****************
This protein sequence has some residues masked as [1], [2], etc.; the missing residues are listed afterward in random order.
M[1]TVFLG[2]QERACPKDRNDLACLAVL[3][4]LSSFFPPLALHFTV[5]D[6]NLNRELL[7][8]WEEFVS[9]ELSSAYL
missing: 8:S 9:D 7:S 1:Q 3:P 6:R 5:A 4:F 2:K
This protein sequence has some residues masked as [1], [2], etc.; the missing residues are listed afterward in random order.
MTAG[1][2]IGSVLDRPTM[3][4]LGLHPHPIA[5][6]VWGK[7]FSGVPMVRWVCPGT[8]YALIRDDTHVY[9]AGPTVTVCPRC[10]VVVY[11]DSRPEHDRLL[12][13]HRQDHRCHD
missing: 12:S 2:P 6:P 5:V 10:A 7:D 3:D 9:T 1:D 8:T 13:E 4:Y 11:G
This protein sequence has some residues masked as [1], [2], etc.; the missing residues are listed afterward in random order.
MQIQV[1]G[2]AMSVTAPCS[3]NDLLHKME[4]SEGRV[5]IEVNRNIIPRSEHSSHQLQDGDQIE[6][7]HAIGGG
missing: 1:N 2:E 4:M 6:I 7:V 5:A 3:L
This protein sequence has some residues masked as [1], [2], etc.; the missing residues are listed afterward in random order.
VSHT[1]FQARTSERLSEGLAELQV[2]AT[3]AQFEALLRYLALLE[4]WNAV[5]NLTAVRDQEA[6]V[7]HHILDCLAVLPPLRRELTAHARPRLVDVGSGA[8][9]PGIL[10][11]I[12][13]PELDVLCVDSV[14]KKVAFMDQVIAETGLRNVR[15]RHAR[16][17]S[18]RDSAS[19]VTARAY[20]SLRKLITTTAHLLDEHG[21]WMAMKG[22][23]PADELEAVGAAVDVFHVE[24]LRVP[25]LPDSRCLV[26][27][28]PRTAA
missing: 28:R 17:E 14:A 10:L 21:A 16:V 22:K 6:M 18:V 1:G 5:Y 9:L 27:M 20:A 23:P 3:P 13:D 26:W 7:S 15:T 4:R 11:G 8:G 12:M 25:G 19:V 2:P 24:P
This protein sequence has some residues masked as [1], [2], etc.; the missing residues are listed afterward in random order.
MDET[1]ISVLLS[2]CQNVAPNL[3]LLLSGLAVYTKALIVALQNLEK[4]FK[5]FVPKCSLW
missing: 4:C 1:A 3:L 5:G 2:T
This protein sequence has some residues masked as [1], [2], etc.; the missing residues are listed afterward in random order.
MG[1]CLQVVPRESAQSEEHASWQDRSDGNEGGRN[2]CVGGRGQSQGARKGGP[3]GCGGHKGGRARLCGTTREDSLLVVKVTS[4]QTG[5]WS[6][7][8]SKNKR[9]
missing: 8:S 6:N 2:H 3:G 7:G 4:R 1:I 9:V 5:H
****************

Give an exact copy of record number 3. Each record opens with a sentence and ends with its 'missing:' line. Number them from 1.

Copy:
This protein sequence has some residues masked as [1], [2], etc.; the missing residues are listed afterward in random order.
MQIQV[1]G[2]AMSVTAPCS[3]NDLLHKME[4]SEGRV[5]IEVNRNIIPRSEHSSHQLQDGDQIE[6][7]HAIGGG
missing: 1:N 2:E 4:M 6:I 7:V 5:A 3:L